Martin Radford is a floundering, unemployed historian with a dim future who jumps at the chance to research the memoirs of Edwin Strafford, a young Edwardian cabinet minister and contemporary of Churchill and Lloyd George with a promising career that went mysteriously astray. Radford’s own blunders will unfold on this journey as he investigates Strafford’s past in this blended mix of politics, romance and historical thriller.
This reprint of Goddard’s debut novel unfolds in the early part of the twentieth century and late seventies and has maintained a graceful sense of both eras. The plot’s incorporation of a little-known pre-World War I constitutional crisis, the Suffragette movement (which neatly fits in with the women’s movement of the seventies), and well-paced twists makes Past Caring an entertaining page-turner.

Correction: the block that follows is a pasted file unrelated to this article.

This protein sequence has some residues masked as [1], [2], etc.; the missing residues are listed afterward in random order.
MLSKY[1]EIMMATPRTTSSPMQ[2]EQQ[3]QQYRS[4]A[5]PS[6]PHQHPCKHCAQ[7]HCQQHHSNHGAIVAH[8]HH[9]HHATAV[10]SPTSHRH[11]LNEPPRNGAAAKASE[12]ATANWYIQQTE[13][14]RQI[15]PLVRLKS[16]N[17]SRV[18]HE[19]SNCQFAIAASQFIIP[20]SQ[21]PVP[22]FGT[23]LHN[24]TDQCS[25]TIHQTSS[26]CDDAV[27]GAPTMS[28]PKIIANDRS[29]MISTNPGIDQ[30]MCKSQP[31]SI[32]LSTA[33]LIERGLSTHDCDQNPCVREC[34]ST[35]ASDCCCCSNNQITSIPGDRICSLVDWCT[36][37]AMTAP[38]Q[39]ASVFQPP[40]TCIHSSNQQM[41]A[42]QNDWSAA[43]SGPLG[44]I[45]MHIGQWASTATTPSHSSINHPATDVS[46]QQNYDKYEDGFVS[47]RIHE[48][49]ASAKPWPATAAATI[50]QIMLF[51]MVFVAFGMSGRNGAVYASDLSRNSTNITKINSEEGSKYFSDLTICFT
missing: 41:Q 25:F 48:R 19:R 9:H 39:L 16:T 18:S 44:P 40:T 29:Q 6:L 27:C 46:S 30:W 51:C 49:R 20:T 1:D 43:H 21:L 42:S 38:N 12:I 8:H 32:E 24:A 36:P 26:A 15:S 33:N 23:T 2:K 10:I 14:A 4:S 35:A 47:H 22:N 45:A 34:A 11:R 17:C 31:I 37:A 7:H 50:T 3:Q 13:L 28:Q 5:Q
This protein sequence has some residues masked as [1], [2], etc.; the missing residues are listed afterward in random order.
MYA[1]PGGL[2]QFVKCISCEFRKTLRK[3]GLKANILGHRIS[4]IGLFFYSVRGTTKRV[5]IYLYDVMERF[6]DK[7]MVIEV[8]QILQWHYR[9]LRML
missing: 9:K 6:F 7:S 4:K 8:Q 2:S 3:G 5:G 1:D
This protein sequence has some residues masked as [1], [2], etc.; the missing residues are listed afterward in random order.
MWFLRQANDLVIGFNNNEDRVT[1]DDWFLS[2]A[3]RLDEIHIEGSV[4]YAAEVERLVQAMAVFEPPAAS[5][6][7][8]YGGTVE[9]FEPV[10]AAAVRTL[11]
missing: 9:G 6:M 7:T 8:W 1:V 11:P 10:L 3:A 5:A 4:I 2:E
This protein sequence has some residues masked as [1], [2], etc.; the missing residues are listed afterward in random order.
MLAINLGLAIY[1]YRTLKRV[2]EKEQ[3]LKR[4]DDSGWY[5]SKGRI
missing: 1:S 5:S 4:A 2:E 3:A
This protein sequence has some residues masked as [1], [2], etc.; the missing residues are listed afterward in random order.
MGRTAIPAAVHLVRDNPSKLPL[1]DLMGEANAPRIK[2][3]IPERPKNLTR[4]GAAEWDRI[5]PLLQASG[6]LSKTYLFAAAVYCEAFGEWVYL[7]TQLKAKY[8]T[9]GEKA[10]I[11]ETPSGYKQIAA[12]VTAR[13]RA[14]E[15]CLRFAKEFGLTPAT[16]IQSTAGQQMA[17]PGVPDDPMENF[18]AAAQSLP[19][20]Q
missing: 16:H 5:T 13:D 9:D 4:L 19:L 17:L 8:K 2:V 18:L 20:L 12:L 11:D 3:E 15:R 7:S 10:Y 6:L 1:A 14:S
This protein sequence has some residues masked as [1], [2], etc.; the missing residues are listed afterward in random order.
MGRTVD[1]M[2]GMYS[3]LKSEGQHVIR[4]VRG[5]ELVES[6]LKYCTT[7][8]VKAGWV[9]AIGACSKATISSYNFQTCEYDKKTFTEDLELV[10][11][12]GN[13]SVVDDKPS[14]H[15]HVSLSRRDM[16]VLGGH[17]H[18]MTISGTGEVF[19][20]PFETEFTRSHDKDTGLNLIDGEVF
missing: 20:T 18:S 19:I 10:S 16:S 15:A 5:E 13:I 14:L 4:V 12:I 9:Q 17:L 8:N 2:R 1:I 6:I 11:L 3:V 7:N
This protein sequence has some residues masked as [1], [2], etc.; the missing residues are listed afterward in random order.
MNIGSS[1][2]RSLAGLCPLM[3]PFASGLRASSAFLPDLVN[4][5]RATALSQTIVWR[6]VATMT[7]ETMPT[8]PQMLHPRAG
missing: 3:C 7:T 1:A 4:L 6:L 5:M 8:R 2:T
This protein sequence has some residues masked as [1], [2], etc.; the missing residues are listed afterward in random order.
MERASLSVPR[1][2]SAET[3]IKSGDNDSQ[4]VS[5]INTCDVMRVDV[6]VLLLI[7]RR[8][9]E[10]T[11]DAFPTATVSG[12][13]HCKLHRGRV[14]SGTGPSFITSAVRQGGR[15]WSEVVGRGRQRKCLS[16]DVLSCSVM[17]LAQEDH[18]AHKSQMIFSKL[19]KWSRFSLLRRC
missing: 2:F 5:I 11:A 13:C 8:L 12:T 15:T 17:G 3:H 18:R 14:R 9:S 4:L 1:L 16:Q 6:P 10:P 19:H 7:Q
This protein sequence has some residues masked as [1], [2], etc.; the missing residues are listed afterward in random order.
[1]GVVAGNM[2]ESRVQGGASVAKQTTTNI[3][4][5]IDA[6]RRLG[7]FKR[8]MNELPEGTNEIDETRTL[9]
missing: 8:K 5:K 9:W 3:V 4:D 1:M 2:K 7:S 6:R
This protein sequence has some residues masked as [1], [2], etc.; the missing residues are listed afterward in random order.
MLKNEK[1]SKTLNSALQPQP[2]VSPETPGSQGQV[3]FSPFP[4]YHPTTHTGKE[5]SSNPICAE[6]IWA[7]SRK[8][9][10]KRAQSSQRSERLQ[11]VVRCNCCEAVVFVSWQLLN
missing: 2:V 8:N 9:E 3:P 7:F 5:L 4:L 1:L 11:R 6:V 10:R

Strafford himself, his family and his life’s many secrets and discoveries are by far more noteworthy and remarkable than the markedly tarnished Radford, whose flaws Goddard uses to make him credible if not altogether likable.
I adore a main character I’m not supposed to, and devour a plot that has great tempo and keeps me speculating. Past Caring has all this, plus a lovely sense of history.